Excluding the impact of its $1 billion discretionary pension contribution (approximately $640 million after-tax) cash from operating activities is expected to be about $7 billion. The company expects to invest about $2.1 billion in net capital spending.
The company’s 2009 guidance does not include the impact of the proposed transactions with The Pepsi Bottling Group, Inc. and PepsiAmericas, Inc.
To establish a Revenue target for the third quarter, we start with the company's guidance for annual Revenue growth, on a constant currency basis, in the "mid- to high-single digits." This is suggestive of a range between 6 and 9 percent.
Although the currency guidance applies to the full year, we will assume the indicated -6 percent impact is also valid for the third quarter. If true, PepsiCo's overall Revenue growth could be between 6 - 6 = 0 to 9 - 6 = 3 percent. We will split the difference and pick 1.5 percent as our target. Therefore, our Revenue estimate for the September 2009 quarter is 1.015 * $11.244 billion = $11.4 billion.
In the first half of the year, PepsiCo's Gross Margin was about 54 percent of Revenue. If this margin is attained again in the third quarter, and our Revenue estimate is accurate, the Cost of Goods Sold would be (1 - 0.54) * $11.4 billion = $5.25 billion.
In the third quarter of the last five fiscal years, SG&A expenses averaged 34 percent of Revenue, with relatively little variation. Therefore, our assumption for these costs is 0.34 * $11.4 billion = $3.9 billion.
We'll assume a $15 million charge for amortization of intangible assets. This estimate is based on quarterly charges in the last couple of years.
These assumptions would lead to Operating Income, as we define it, of almost $2.3 billion. If achieved, this figure would surpass the equivalent amount in the year-earlier quarter by 14 percent. Note that this estimate does not include Productivity for Growth charges, mark-to-market commodity hedge costs, nor acquisition costs.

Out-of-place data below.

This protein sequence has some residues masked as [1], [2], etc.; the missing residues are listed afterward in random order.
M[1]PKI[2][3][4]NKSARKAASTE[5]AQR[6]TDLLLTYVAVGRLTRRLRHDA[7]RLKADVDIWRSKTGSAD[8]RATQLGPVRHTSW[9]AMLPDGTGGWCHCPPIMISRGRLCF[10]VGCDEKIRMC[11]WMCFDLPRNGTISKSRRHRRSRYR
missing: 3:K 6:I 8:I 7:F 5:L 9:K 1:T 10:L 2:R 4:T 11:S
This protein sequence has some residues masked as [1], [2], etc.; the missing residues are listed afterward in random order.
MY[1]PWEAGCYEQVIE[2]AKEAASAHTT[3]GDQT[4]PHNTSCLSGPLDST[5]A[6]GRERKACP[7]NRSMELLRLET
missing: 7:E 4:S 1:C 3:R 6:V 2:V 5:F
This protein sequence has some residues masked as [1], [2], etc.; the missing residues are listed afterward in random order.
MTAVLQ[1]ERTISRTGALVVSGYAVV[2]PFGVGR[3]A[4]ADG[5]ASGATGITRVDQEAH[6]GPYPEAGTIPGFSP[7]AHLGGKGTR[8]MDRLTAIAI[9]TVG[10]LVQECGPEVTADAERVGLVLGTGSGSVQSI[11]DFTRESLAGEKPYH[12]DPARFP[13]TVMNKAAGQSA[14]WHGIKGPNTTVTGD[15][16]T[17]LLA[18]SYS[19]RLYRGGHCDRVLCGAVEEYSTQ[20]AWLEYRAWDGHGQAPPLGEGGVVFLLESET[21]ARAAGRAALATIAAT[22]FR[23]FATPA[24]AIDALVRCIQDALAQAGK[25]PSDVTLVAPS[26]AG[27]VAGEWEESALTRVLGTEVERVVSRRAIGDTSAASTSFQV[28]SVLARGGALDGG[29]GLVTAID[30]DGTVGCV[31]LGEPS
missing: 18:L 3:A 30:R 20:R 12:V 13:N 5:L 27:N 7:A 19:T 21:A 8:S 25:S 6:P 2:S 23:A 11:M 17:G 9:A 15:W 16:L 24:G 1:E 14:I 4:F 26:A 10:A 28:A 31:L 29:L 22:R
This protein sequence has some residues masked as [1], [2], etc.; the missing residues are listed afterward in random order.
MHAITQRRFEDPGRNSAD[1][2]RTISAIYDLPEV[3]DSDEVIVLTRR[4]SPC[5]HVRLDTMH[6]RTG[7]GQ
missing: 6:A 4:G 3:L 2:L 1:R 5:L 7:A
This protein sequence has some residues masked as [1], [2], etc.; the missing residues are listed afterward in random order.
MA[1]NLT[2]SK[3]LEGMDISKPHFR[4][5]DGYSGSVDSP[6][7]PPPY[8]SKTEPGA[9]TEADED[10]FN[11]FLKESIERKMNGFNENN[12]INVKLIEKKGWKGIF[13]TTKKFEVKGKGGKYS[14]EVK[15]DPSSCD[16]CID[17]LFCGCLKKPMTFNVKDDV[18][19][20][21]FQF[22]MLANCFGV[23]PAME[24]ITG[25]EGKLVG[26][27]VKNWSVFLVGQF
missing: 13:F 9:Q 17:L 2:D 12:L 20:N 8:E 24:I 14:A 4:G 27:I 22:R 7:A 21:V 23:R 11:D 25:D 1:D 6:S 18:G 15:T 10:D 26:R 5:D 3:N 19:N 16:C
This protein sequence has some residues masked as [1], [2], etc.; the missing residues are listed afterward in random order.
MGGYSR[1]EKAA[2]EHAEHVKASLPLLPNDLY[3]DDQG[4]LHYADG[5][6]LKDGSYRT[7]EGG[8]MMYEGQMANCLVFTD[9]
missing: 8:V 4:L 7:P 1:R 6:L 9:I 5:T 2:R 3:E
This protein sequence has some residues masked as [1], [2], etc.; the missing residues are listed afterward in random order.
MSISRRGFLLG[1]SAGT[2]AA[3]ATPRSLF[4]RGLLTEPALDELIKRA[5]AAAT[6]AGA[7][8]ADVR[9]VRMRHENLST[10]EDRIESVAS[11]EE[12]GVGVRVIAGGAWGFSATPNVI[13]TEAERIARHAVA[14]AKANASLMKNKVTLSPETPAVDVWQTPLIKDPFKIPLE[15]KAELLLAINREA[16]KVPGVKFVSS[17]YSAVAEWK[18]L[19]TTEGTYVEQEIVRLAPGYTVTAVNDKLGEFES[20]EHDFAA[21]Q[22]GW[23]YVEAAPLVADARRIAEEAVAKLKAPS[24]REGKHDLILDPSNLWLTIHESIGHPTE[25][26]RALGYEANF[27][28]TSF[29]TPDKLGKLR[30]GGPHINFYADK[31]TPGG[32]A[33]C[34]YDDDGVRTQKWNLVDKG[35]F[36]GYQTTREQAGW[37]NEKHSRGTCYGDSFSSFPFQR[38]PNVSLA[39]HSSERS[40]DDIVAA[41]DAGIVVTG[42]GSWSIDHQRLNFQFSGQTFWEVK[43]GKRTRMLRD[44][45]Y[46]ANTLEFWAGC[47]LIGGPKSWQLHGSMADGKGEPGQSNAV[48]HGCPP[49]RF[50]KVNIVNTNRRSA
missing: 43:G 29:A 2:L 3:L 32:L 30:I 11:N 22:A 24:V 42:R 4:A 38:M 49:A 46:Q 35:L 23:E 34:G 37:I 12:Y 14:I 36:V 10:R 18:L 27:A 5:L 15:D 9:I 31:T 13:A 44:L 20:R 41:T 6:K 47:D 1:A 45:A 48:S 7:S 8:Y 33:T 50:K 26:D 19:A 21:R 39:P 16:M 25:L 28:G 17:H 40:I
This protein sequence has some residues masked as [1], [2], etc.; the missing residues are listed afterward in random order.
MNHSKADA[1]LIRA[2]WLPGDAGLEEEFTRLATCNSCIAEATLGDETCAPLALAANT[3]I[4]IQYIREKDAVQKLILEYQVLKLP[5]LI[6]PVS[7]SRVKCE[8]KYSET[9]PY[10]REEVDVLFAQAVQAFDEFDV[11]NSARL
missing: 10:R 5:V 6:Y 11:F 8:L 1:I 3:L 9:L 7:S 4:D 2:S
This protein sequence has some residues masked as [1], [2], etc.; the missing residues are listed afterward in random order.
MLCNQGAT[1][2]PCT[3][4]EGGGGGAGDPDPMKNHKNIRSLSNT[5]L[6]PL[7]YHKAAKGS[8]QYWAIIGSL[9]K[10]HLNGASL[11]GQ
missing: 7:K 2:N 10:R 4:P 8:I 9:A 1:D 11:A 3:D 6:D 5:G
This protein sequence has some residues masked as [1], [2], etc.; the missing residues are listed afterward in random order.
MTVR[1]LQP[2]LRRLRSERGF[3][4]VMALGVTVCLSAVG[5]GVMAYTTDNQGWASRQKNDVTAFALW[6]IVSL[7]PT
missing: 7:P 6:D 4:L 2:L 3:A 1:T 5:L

Bottler equity income will probably be down from last year's hefty amount because it is unlikely PepsiCo profited by selling shares in its bottling operations, as it had in the past. Our $72 million estimate for equity income is the average of the first two quarters of the year.
A $100 million charge for net Interest Expense seems reasonable given recent history. This would result in pretax income of $2.2 billion.
We're using a 26 percent effective income tax rate, which would result in a tax provision of $583 million. The rate can be surprisingly volatile from quarter to quarter.
Rolling up these figures, we're looking for Net Income of $1.66 billion ($1.05/share). In last year's third quarter, PepsiCo earned $1.58 billion ($0.99/share).
Please click here to see a full-sized, normalized depiction of the projected results next to PepsiCo's quarterly Income Statements for the last couple of years. Please note that our organization of revenues, expenses, gains, and losses, which we use for all analyses, can and often does differ in material respects from company-used formats. The standardization facilitates cross-company comparisons.
Full disclosure: Long PEP at time of writing.